12/26/2011 12:41AM

Take nothing for granted


As handicappers in the racing world we have plenty of variables to decipher: weather, trips, intent, and much more. Along the way we are left with no choice but to place our faith in certain constants, though. One of those is charted past performance lines. We take for granted that the information contained in each past performance line is accurate. What happens when it is imprecise?

Anyone wagering on a horse that raced on Thursday, December 22 at Harrah’s Chester should take a few moments to watch the replay of the previous race before treating that horse’s past performance line as fact. A good handful of horses, perhaps more, were charted incorrectly on that day.

The Thursday card at Chester was carried over from Tuesday due to an incident where a horse dropped onto the track and passed away. I’m guessing the normal charter (who does a fine job) had prior plans and a substitute needed to be found at the last minute.

Let’s take a look at a few of the more glaring errors

Race 1 - #1 Diamondonthebeach was charted sitting the cones in fourth through the first three calls when it fact he pulled at the three-eighths and raced uncovered for the rest of the mile. #8 Lover Boy was charted eighth at the half and three-quarters when he was actually fifth at the half and fourth at the three-quarters.

Race 7 – At the three-quarter call, the chart shows #5 Master Of Wars up by a neck over #3 Silver Sunset, who is listed up by 1 ¼ over #4 King Me. In actuality, #4 King Me was three-wide and up by a length over #5, who was a nose ahead of #3.

Official Chart Order at Three Quarters: 5, 3, 4
Correct Chart order at Three Quarters: 4, 5, 3

At the head of the stretch, #2 Beach Fighter A was up by 1 ½ over #4 King Me while on the outside; #7 Swinging Grin was a bit more than a length back in third while wide. The official chart reads: #4 first by 1 length; #2 second by 1 length; #5 third by a nose over #3; #7 fifth, a neck behind #3.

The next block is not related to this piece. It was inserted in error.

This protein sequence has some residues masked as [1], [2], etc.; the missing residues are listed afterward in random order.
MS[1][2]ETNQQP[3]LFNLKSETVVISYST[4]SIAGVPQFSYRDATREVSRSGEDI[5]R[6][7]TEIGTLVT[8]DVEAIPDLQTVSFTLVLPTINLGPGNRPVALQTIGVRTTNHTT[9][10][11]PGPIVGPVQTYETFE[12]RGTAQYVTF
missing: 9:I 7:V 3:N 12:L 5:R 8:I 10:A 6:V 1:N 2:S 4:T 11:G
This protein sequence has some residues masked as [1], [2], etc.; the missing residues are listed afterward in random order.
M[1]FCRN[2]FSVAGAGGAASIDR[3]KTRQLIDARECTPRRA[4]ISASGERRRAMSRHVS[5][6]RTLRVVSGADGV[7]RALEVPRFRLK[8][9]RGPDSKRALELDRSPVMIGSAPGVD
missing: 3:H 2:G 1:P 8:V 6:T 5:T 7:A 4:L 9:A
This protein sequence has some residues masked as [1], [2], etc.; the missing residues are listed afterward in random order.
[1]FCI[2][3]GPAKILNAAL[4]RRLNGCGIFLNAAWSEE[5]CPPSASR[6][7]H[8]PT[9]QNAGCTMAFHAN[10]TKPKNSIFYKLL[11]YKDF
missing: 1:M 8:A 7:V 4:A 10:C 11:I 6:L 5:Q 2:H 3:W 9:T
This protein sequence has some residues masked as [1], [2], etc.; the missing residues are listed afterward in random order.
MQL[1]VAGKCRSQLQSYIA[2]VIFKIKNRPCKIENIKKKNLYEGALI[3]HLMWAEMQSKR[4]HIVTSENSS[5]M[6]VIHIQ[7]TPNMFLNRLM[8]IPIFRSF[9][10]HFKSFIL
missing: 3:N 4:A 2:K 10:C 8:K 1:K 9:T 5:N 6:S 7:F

Official Chart Order at Stretch: 4, 2, 5, 3, 7
Correct Chart order at Stretch: 2, 4, 7

Race 10 - #6 Trust My Heart is missing an “out” call at the half-mile marker. #3 Nite Games was clearly racing wide approaching and past the three-quarter call. He was given just one ”out.”

Mistakes happen. When I charted, from time to time I would confuse a horse. For whatever reason, the #1 and #6 often caused me trouble. But as I typed the calls into the computer, I always double checked to ensure that the positions seemed “kosher.”

The bottom line is that if an inexperienced person is going to chart the races at a major track (or any track, really), someone needs to check their work. You simply can’t publish obviously erroneous information.

My year in numbers

As a public handicapper my goal is to give out as many winners as possible and show a profit. It is never an easy task to pick every race and come out ahead. That said, I am proud to announce my final statistics for tracks that I handicapped regularly in 2011.

Yonkers Raceway - 86 - 270 / $574.90 (32%); R.O.I = $2.06
Tioga Downs - 82 - 224 / $472.50 (36%); R.O.I = $2.05
Meadowlands Championship Meet - 167 - 483 / $940.40 (34%); R.O.I = $1.98
Harrah’s Chester - 71 - 228 /$384.80 (31%); R.O.I = $1.85
Meadowlands Winter Meet - 106 - 362 / $530.40 (29%); R.O.I = $1.74
Total All Tracks – 512-1567 / $2,903 (32%); R.O.I = $1.93

The statistics reflect the results of a $2 win wager on my top selection in each race. Although I did not show a profit overall, there is something to be said for showing a profit at all when picking every race. I’m proud of my overall 32% win rate in over 1,500 races while showing only a small loss. Keep in mind this was done while handicapping four diverse tracks, over three different sized ovals (half-mile, five-eighths, one-mile).

My one regret is the $1.74 Return on Investment during the Meadowlands’ winter meet. My New Year’s resolution will be to endeavor to improve upon that number in 2012.

Happy Everything!